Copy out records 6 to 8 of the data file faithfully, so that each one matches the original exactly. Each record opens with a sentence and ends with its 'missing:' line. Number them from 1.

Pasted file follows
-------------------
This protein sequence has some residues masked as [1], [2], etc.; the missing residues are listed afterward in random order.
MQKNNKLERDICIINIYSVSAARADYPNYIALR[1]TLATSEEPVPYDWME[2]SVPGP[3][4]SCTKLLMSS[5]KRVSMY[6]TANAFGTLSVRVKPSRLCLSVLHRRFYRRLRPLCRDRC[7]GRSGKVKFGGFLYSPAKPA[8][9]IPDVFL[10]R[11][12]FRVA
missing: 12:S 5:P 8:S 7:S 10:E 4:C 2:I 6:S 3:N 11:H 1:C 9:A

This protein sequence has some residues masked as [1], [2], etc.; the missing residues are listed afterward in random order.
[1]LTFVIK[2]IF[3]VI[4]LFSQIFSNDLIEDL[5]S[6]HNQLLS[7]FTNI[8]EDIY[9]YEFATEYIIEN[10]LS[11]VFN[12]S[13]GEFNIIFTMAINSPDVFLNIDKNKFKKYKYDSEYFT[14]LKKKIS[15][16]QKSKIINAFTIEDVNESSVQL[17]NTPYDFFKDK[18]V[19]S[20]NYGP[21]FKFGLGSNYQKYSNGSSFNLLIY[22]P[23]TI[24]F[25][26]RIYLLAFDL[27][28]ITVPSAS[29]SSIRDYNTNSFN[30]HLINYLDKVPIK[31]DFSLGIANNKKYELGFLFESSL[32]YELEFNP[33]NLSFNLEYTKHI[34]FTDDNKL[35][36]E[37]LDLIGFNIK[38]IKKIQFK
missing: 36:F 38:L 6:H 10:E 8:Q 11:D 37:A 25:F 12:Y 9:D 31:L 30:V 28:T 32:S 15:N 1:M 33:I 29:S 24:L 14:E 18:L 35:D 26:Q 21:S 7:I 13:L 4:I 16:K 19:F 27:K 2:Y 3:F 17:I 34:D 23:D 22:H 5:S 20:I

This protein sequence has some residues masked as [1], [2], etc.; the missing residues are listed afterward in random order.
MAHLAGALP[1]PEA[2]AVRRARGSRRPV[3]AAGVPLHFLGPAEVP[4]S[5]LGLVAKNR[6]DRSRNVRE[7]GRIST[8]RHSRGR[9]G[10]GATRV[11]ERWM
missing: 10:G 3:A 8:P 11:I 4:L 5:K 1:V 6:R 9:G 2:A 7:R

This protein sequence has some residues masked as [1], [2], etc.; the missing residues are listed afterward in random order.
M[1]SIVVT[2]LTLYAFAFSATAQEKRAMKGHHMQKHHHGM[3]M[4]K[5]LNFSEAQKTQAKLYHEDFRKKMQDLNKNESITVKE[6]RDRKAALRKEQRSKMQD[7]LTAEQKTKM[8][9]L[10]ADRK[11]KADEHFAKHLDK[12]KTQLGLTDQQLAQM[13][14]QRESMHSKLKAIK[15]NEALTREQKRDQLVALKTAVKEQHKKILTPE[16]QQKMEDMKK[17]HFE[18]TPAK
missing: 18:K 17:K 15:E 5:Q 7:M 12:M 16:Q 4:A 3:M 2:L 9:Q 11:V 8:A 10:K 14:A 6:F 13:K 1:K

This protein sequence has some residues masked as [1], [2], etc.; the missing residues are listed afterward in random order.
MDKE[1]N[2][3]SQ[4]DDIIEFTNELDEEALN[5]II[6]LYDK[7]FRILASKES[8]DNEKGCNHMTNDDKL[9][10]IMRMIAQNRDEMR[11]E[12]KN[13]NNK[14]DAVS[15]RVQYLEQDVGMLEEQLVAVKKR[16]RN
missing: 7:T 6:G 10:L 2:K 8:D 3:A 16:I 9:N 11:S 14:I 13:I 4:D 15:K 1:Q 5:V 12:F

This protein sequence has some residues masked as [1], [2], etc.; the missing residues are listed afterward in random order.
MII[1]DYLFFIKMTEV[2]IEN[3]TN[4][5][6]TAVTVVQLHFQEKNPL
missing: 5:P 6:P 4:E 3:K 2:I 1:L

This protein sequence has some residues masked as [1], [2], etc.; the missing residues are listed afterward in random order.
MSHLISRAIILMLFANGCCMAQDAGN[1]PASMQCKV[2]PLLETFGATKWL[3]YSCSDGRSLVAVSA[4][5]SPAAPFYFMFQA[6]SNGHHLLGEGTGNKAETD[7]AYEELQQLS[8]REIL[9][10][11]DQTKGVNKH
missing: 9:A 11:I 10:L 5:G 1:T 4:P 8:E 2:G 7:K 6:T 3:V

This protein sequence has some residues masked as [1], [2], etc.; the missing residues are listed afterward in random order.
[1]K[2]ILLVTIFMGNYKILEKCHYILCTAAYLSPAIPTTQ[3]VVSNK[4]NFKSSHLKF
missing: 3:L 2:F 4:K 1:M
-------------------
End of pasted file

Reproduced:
This protein sequence has some residues masked as [1], [2], etc.; the missing residues are listed afterward in random order.
MII[1]DYLFFIKMTEV[2]IEN[3]TN[4][5][6]TAVTVVQLHFQEKNPL
missing: 5:P 6:P 4:E 3:K 2:I 1:L

This protein sequence has some residues masked as [1], [2], etc.; the missing residues are listed afterward in random order.
MSHLISRAIILMLFANGCCMAQDAGN[1]PASMQCKV[2]PLLETFGATKWL[3]YSCSDGRSLVAVSA[4][5]SPAAPFYFMFQA[6]SNGHHLLGEGTGNKAETD[7]AYEELQQLS[8]REIL[9][10][11]DQTKGVNKH
missing: 9:A 11:I 10:L 5:G 1:T 4:P 8:E 2:G 7:K 6:T 3:V

This protein sequence has some residues masked as [1], [2], etc.; the missing residues are listed afterward in random order.
[1]K[2]ILLVTIFMGNYKILEKCHYILCTAAYLSPAIPTTQ[3]VVSNK[4]NFKSSHLKF
missing: 3:L 2:F 4:K 1:M